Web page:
Puzzle #9 (Follow-up): Melting Fractals

The song “Let it Go” from the movie Frozen celebrates “frozen fractals.” I suppose a frozen fractal is something like the Koch snowflake.

Lately, though, one of my puzzles has made me more interested in melting fractals. The challenge of Puzzle #9 is to find structure in data that seems to be completely random. Here is the answer:


I posted the puzzle on the Brainteasers Forum at Wilmott.com, leading to a wide-ranging discussion that inspired me to investigate some melting fractals.

The Rooks Problem

Someone on the forum noted a connection between the puzzle and the rooks problem. The usual rooks problem is to find out how many ways you can arrange rooks on a regular 8 \times 8 chessboard without any of them threatening each other. Recall that rooks can move any distance either horizontally or vertically. A trivial solution is to place all the rooks on a main diagonal of the chessboard. In all, there are 8!=40,320 ways to solve the rooks problem.

Let’s take the rooks problem into three dimensions. In the 3D rooks problem, a cube (made of smaller cubes) replaces the chessboard. Along with their usual movements, we allow the rooks to move up and down like elevators between levels in the big cube.

Four rooks can occupy a 2 \times 2 \times 2 cube without threatening each other. The image above suggests one solution: use the four small cubes that are full of data points. Let’s call these the “odd” cubes. The other solution is to use the four “even” cubes, which are empty in the picture.

Each solution for an n \times n \times n cube uses n^{2} rooks. For an 8 \times 8 \times 8 cube, each solution uses 64 rooks. How many solutions are there for the order-8 cube? At first, I thought the answer was about 1 quadrillion, but then I realized I was undercounting, and I wasn’t sure how to proceed.  Then I thought I could find the answer with Latin Squares.

Latin Squares and Latin Hypercubes

A Latin Square is an arrangement of symbols on a square grid so that each symbol appears exactly once in each row and in each column. Sudoku is a 9 \times 9 Latin Square with an additional constraint. I realized that a 3D rooks pattern could be mapped by a Latin Square. The rooks on the first level are marked by 1s, the second level by 2s, and so on. Here’s an example:

1     8     7     6     5     4     3     2
2     1     8     7     6     5     4     3
3     2     1     8     7     6     5     4
4     3     2     1     8     7     6     5
5     4     3     2     1     8     7     6
6     5     4     3     2     1     8     7
7     6     5     4     3     2     1     8
8     7     6     5     4     3     2     1

It is known that there are about 109 quadrillion solutions for the order-8 Latin Square, so that must also be the number of ways to arrange rooks in an order-8 cube.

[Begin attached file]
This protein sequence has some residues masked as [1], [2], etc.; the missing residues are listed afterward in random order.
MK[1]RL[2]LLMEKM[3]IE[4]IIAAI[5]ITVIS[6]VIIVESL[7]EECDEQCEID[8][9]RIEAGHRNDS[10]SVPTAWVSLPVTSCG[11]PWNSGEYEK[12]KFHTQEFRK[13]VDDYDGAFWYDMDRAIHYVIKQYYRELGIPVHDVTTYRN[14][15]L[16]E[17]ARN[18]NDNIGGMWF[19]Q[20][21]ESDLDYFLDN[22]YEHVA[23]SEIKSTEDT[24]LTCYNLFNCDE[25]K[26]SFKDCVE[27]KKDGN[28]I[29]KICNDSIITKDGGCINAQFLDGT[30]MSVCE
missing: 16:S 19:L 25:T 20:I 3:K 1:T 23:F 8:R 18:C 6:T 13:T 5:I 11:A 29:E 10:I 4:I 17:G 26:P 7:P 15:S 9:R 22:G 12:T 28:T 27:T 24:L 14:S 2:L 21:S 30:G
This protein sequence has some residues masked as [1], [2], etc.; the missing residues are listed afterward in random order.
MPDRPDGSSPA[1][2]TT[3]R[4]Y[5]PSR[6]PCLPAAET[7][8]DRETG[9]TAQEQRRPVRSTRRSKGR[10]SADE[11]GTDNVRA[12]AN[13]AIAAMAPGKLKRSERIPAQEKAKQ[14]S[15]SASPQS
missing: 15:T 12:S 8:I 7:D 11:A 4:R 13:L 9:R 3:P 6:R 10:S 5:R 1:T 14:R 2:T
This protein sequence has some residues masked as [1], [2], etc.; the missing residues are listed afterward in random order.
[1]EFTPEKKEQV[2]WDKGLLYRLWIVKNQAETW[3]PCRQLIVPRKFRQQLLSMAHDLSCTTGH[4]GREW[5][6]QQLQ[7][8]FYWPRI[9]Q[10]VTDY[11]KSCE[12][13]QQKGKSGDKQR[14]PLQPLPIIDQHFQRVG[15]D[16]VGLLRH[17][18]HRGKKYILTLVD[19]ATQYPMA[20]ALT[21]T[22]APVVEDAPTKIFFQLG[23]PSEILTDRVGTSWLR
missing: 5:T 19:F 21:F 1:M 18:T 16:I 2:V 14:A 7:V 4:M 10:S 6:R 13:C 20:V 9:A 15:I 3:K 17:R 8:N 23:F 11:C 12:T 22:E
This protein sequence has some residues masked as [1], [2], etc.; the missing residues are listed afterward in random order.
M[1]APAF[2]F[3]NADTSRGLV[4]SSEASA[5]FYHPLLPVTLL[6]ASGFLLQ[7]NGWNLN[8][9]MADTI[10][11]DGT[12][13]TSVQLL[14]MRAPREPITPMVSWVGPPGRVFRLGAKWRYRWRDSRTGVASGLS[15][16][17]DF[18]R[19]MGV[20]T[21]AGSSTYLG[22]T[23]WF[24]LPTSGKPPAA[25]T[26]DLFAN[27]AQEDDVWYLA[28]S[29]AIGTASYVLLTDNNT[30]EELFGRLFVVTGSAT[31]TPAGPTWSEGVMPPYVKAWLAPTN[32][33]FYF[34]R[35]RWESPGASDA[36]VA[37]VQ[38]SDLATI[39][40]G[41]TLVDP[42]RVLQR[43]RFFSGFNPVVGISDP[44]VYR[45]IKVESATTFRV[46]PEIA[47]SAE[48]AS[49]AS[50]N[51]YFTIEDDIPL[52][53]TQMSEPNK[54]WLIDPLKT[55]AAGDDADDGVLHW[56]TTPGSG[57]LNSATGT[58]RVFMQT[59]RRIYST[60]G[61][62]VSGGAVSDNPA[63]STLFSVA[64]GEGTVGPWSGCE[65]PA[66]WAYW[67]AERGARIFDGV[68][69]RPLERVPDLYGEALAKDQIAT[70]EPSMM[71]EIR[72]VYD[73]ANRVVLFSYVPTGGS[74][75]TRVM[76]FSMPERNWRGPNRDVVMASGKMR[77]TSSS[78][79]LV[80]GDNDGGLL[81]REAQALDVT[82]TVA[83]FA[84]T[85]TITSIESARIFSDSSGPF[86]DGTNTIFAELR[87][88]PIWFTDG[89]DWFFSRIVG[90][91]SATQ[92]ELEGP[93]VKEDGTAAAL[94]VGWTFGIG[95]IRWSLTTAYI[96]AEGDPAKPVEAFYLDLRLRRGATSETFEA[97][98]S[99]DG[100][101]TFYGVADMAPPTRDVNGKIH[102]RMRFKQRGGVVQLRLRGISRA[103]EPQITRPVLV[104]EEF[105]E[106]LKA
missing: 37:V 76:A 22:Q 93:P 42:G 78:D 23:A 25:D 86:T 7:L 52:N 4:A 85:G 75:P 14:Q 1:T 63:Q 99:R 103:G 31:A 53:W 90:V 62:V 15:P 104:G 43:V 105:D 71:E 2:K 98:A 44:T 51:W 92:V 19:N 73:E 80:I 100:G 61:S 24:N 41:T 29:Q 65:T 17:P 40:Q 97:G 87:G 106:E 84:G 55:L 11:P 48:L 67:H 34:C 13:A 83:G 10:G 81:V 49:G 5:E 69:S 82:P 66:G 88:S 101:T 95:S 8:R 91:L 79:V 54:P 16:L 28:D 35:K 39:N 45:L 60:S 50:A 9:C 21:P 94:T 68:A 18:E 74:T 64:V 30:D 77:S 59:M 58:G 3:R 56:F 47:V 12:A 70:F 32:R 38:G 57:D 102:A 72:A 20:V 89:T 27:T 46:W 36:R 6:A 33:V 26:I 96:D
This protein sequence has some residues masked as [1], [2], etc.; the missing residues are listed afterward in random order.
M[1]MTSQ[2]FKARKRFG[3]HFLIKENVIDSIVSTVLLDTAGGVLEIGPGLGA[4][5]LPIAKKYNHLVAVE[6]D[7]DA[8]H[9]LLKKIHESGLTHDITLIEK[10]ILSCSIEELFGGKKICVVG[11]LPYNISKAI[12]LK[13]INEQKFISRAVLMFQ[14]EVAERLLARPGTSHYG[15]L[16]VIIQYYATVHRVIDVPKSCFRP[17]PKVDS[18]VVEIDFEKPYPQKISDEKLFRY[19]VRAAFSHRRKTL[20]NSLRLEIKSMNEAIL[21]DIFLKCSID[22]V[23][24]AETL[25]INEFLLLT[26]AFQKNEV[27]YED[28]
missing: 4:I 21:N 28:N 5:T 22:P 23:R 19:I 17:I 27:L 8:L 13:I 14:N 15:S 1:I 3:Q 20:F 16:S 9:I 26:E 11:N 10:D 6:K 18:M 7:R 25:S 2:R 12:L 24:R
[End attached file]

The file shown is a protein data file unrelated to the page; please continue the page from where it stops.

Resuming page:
There is a data sampling methodology called Latin Hypercube Sampling, an extension of Latin Squares into higher dimensions. Samples are only drawn from the cells in a selected Latin Hypercube pattern. This ensures that the samples are evenly distributed when examined along any single dimension. The tendency of Latin Hypercubes to resist clustering reminds of sampling with quasi-random numbers, which I wrote about here.

Melting Fractals

There is a simple recipe for the 2 \times 2 \times 2 pattern in the image above: take a cube, then divide it into eight smaller cubes. There are alternating “odd” and “even” cubes. Remove the four even cubes, so that the four odd cubes remain. In this way we melt a cube into four small cubes whose combined volume is half that of the original cube (but with the same surface area).

What happens if we keep repeating this process on the new cubes? I speculated on the Wilmott forum that the remaining material would approach a Sierpinski Tetrahedron, a fractal made of small tetrahedra in a self-similar pattern. It turns out that I was right (but not original). Here is a video I made with MATLAB that shows the cube melting down:

From some vantage points, you can see that all of the little cubes appear to form a square (if you must know, it’s a Latin Square in distances from the viewer instead of in numbers or symbols).  As the process repeats on smaller and smaller cubes, you can see a Sierpinski Tetrahedron emerge. At the midpoint of the video, the process reverses so that you can watch the tetrahedron crystallize back into a cube.

The color of each cube is determined by its location. The x-y-z coordinates of a cube’s center are the red-green-blue components of its color.

Fractal Dragons

Let’s say that an “even (odd) melt” removes all the even (odd) cubes. All the melts in the video above are even melts.

What if we alternated even and odd melts? The next video begins the same way as the first video, with an even melt at the first stage. In the second stage, however, all the melts are odd. We continue to alternate, leading to a spindly fractal that reminds me of dragon curves:

You might notice that some new colors appear that weren’t present in the first animation.

Fractal Clouds
We disagreed on the Wilmott forum about whether we could end up with a disconnected fractal. I argued that the fractal would always be connected. I was wrong about that. The last video shows that random melting can lead to disconnected clouds.


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2 Responses to Puzzle #9 (Follow-up): Melting Fractals

  1. Pingback: Puzzle #9: Island of Games | The Well-Tempered Spreadsheet

  2. Pingback: Puzzle #9: Binary Sudoku and the Limits of Visualization | The Well-Tempered Spreadsheet

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